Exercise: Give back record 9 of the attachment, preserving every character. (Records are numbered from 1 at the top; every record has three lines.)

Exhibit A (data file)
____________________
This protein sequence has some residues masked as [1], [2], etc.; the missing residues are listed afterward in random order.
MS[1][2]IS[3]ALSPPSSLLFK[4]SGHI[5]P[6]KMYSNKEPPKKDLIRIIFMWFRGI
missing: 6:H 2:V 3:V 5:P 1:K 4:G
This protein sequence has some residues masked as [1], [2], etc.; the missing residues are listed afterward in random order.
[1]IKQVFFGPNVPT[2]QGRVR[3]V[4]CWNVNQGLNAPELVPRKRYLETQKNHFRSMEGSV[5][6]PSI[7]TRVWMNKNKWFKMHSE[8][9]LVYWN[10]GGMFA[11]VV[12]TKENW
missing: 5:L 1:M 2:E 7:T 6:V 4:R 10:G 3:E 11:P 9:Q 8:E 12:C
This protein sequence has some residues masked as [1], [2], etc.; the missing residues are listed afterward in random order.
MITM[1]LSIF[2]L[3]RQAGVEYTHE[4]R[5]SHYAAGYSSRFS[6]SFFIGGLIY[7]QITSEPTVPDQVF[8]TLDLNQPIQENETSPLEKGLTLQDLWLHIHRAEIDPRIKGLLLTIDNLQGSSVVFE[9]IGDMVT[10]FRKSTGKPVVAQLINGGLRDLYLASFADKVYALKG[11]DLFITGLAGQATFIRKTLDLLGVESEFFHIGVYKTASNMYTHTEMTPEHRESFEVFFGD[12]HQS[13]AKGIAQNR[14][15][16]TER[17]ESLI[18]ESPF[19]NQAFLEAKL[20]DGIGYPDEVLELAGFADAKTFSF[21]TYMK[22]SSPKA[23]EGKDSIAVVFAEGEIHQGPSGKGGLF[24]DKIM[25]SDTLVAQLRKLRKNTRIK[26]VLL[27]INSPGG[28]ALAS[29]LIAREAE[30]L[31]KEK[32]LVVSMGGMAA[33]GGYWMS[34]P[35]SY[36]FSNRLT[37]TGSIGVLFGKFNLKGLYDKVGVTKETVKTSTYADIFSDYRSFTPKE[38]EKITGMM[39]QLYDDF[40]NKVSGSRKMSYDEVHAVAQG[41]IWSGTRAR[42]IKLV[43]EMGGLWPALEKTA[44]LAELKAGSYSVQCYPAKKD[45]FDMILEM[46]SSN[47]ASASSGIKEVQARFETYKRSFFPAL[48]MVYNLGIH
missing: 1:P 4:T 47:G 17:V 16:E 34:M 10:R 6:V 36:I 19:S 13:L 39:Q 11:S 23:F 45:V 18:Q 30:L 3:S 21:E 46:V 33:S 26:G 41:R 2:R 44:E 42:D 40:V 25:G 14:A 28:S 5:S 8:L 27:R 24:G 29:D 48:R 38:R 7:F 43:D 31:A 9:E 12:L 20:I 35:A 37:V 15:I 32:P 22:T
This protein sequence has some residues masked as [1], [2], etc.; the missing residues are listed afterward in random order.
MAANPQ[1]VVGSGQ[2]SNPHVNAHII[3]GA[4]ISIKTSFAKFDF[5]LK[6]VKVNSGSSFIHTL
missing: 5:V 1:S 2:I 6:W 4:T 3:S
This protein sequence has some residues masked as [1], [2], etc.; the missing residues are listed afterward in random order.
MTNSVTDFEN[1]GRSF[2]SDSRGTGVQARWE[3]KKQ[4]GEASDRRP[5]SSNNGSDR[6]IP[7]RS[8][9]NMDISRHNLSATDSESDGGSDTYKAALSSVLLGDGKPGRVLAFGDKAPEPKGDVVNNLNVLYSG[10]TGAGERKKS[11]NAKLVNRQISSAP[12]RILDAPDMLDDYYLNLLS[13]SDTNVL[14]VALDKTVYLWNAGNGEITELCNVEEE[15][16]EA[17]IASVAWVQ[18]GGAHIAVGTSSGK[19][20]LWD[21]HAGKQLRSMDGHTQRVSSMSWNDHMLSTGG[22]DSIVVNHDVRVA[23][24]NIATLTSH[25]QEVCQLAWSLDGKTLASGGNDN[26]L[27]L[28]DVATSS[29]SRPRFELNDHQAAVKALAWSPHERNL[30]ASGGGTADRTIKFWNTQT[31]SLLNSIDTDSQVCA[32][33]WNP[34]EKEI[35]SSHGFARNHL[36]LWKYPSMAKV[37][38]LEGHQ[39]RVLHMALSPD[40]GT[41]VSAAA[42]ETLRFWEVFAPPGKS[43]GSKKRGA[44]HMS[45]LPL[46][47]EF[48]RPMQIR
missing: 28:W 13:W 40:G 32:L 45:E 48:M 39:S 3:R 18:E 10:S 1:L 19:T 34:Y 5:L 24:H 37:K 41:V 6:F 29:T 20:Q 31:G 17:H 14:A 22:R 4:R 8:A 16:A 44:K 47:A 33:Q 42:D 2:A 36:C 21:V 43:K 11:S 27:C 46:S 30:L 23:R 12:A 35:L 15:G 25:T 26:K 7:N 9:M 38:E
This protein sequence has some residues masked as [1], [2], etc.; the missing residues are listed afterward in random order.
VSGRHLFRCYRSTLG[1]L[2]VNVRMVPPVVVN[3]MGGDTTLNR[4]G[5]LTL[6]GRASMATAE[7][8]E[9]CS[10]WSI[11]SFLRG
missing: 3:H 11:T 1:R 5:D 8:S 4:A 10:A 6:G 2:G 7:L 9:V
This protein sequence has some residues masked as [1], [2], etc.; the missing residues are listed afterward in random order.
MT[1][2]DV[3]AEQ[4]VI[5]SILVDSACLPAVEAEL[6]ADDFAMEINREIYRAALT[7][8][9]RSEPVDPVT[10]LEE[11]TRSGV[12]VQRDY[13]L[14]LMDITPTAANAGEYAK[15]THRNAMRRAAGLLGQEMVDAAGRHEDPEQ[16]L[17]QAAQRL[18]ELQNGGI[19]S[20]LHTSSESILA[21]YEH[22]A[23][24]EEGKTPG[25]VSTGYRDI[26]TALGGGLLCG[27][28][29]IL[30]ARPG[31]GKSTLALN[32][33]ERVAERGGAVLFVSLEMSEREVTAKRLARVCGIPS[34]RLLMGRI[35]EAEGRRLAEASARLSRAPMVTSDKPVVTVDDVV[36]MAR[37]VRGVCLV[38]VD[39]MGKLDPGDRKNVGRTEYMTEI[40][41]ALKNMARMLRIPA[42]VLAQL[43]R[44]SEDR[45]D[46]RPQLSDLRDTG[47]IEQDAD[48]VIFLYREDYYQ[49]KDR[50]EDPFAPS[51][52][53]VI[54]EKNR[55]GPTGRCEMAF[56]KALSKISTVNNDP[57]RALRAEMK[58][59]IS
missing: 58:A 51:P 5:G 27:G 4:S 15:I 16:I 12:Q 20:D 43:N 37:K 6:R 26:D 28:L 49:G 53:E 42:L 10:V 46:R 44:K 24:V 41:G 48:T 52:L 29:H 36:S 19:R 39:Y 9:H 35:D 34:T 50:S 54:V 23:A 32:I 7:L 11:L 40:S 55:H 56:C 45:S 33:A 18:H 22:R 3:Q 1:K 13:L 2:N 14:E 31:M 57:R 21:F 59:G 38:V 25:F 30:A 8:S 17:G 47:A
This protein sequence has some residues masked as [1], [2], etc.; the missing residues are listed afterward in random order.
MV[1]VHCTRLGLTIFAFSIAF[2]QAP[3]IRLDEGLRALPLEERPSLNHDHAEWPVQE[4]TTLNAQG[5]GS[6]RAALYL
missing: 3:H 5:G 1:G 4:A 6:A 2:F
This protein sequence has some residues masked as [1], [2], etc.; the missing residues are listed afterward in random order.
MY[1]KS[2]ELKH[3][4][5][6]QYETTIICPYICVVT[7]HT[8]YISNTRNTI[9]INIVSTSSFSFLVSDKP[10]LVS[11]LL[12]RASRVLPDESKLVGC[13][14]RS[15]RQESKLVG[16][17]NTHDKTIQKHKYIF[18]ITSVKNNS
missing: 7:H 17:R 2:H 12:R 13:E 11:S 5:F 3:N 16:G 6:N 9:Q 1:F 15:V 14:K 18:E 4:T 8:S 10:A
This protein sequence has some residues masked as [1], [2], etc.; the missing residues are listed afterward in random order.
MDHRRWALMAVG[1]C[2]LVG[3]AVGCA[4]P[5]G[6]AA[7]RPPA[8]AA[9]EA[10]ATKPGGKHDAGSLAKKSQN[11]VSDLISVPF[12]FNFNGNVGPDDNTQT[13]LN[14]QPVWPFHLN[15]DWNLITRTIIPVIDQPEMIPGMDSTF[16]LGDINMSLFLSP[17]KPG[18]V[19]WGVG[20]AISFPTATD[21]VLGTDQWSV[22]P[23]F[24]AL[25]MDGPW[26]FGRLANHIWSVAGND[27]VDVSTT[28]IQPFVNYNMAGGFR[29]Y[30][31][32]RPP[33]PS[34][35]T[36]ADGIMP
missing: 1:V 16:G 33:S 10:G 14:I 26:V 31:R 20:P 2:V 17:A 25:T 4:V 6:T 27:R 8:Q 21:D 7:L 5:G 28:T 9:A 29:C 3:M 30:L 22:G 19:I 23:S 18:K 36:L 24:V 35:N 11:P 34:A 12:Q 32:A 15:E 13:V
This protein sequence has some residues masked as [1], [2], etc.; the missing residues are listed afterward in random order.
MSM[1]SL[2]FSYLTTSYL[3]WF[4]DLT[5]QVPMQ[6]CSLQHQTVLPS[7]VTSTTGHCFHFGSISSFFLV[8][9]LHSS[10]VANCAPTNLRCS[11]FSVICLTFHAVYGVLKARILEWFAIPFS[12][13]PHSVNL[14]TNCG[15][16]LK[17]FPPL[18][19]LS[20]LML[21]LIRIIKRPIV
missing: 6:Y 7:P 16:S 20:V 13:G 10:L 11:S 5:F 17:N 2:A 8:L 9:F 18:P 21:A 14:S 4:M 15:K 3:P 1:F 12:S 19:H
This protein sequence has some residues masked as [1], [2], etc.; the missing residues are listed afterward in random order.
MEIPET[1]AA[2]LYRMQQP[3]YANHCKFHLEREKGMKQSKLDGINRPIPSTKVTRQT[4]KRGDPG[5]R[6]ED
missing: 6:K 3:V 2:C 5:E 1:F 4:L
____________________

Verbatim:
This protein sequence has some residues masked as [1], [2], etc.; the missing residues are listed afterward in random order.
MY[1]KS[2]ELKH[3][4][5][6]QYETTIICPYICVVT[7]HT[8]YISNTRNTI[9]INIVSTSSFSFLVSDKP[10]LVS[11]LL[12]RASRVLPDESKLVGC[13][14]RS[15]RQESKLVG[16][17]NTHDKTIQKHKYIF[18]ITSVKNNS
missing: 7:H 17:R 2:H 12:R 13:E 11:S 5:F 3:N 16:G 6:N 9:Q 1:F 15:V 14:K 18:E 4:T 8:S 10:A